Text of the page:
• There are several new chapters in Air America in Laos. One of them (in Humanitarian work, part 2) deals with Air America working in USAID’s anti-narcotics programs and also tries to disprove the false allegations of drug running; another one (in Humanitarian work, part 1) gives new details about Air America’s SAR work; still another one of them (in Military aid, part 1) deals with the Seaboard World Services episode; and to all of them, many details about the historical background have been added.
  • The file Missions to Tibet now has new details extracted from the log book of Merrill D. (“Doc”) Johnson.
  • A new chapter (about Air Ventures) and many details (mostly about CASI) have been added to the file Cooperation with other airlines.
  • The file CAT, Air Asia, Air America the Company on Taiwan III: Work for the US Government now contains details about the B-17s used by CAT and the RoCAF.
  • The file CAT, Air Asia, Air America the Company on Taiwan IV: Technical Services Division now has, at its end, a summary of the history of Air Asia from its sale to E-Systems in 1975 to today.

So have fun!

Dr. Joe Leeker


All,

The association was recently contacted by Karen Weissenback Moen. She is the widow of AFS Edward Weissenback, who along with Capt. Ritter, FO Townley, and AFD Khamphanh Saysongkham, remains listed as MIA (AA #293 crash).

"The American families are interested in trying to locate the family of Mr. Khamphanh Saysongkham, who we believe was a Thai national. We may have news to share with them within the next year or two. We are wondering if there is a way to put a notice on the Air America website and/or in the next newsletter that we are trying to locate the family of Mr. Khamphanh Saysongkham and, if whereabouts are known, to please contact either Phillipe Ritter or me. Working through the Air American Association may offer the best chance of trying to locate Mr. Saysongkham's family members.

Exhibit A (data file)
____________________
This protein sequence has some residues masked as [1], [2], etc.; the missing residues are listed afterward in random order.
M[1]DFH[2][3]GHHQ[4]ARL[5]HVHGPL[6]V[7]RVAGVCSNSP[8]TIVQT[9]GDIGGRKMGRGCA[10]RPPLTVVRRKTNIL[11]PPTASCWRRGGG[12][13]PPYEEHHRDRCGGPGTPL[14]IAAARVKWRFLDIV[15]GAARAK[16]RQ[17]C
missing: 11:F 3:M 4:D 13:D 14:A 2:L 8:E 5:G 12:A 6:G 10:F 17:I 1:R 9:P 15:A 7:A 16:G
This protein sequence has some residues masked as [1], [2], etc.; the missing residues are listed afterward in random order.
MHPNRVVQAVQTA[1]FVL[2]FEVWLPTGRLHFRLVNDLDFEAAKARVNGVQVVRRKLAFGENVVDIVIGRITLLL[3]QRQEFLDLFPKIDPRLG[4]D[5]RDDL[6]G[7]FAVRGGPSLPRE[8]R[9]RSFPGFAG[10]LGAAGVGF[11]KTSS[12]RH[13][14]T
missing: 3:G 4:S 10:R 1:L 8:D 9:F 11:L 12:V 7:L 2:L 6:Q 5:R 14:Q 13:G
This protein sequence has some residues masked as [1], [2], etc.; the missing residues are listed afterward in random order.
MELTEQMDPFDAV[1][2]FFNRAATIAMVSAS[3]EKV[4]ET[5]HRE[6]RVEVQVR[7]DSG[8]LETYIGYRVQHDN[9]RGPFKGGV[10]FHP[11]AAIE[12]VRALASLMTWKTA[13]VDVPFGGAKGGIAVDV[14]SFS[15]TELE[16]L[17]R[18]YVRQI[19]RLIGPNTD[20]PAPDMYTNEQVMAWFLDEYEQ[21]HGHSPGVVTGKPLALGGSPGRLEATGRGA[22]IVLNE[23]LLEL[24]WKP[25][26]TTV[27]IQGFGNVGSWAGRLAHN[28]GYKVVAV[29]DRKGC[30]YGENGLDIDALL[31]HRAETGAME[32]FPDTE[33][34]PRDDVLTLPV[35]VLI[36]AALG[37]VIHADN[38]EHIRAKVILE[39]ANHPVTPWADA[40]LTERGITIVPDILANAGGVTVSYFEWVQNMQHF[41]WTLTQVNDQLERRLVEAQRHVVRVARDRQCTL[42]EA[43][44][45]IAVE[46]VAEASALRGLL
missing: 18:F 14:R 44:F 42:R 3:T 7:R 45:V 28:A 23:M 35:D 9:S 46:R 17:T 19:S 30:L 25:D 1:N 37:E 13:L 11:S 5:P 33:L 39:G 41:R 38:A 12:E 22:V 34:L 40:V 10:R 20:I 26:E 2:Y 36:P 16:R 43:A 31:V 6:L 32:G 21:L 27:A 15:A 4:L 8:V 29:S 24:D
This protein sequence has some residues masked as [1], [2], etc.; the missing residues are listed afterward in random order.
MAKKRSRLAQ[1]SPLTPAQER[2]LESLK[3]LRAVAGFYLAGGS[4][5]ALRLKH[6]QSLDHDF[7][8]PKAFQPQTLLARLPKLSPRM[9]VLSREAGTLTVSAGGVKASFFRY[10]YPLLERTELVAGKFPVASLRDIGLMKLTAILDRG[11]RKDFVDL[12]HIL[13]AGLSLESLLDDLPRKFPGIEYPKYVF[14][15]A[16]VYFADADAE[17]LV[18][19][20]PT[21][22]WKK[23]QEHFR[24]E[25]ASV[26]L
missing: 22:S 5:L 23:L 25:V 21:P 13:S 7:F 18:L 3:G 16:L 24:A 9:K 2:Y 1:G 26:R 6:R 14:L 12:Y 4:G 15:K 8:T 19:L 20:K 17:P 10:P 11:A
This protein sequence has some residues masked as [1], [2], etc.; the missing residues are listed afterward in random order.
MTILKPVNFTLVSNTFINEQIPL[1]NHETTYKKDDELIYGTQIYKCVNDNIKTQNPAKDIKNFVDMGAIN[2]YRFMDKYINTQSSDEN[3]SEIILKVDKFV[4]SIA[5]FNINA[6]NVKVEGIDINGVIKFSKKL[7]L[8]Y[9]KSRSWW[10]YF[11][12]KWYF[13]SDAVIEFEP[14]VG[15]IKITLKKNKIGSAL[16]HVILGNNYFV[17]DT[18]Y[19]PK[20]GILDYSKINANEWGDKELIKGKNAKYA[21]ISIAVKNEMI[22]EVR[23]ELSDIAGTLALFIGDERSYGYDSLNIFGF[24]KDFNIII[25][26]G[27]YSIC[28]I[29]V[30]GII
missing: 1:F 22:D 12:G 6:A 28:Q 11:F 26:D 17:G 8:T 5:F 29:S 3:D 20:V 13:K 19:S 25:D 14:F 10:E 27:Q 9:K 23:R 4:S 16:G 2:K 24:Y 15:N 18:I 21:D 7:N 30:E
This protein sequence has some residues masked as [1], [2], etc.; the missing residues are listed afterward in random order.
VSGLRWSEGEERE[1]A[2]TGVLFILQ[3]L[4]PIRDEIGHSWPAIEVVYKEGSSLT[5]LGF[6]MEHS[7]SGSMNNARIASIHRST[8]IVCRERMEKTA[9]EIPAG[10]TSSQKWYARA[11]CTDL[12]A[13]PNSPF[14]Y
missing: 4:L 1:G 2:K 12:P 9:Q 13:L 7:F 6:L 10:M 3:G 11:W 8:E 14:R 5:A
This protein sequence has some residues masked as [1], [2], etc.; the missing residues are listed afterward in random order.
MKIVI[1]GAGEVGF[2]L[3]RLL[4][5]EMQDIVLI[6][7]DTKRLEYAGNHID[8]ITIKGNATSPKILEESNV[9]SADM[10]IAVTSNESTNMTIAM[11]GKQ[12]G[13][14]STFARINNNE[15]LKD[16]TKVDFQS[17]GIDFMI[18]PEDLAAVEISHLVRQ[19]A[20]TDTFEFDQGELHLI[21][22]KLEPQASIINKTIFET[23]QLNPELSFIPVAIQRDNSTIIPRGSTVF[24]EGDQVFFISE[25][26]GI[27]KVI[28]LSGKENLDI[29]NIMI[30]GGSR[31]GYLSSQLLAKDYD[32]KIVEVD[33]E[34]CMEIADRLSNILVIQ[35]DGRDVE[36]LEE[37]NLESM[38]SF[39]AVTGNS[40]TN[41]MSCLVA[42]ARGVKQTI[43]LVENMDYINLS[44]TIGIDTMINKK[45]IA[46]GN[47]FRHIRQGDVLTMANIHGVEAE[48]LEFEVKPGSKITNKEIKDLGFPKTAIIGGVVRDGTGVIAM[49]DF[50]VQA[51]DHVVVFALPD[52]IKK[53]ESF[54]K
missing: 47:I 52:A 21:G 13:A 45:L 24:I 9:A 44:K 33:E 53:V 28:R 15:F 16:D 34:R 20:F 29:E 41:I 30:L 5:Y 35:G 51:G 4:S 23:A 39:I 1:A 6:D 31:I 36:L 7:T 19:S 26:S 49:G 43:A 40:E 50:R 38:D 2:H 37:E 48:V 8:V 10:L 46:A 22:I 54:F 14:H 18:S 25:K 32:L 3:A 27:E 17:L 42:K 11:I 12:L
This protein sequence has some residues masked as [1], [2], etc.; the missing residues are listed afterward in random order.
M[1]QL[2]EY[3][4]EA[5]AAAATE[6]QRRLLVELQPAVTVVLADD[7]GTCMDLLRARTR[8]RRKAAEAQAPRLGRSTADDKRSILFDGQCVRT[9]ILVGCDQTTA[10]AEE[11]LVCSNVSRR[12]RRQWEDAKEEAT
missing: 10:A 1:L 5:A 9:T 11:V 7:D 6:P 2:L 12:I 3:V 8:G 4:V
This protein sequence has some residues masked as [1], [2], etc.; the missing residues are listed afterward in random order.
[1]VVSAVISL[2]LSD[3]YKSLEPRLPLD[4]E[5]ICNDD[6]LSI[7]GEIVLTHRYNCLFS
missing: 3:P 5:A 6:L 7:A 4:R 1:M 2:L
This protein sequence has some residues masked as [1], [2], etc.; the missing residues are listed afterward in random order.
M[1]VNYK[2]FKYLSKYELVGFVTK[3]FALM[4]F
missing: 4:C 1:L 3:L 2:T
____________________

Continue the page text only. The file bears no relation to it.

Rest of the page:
Thank you for considering our request. Karen Moen () and Phillipe Ritter ()"


 

All,

The association was recently contacted by a member of the Bonafonte family looking for stories or individuals who know José Francisco ´Joe´ Bonafonte or Carlos ´Charles´Bonafonte. They were both working for Air America, in Pakse, Bangkok, Udorn Thani, Vientiane...

Please email the webmaster with information.


 

CIA Citations, Commemorative Medallion, and Postal Cachet

Order Copies of Citations, Medallions, and Postal Cachets


CAT/AIR AMERICA ORAL HISTORY PROJECT

You can now view CAT/Air America Oral History Interviews online on the following web page: CAT/Air America Oral History Project. In addition to information about online transcripts and ongoing interviews, you can also find out how you can participate in this project. CAT/Air America employees and their family members are all welcome to participate in this project. In addition to being online as part of the Virtual Archive at TTU, copies of interviews will also be made available at UTD. We hope you will participate in this project to preserve and make available the individual and collective history of Civil Air Transport and Air America through the voices of those who were there. Thank you.

Previous News

DMC Firewall is a Joomla Security extension!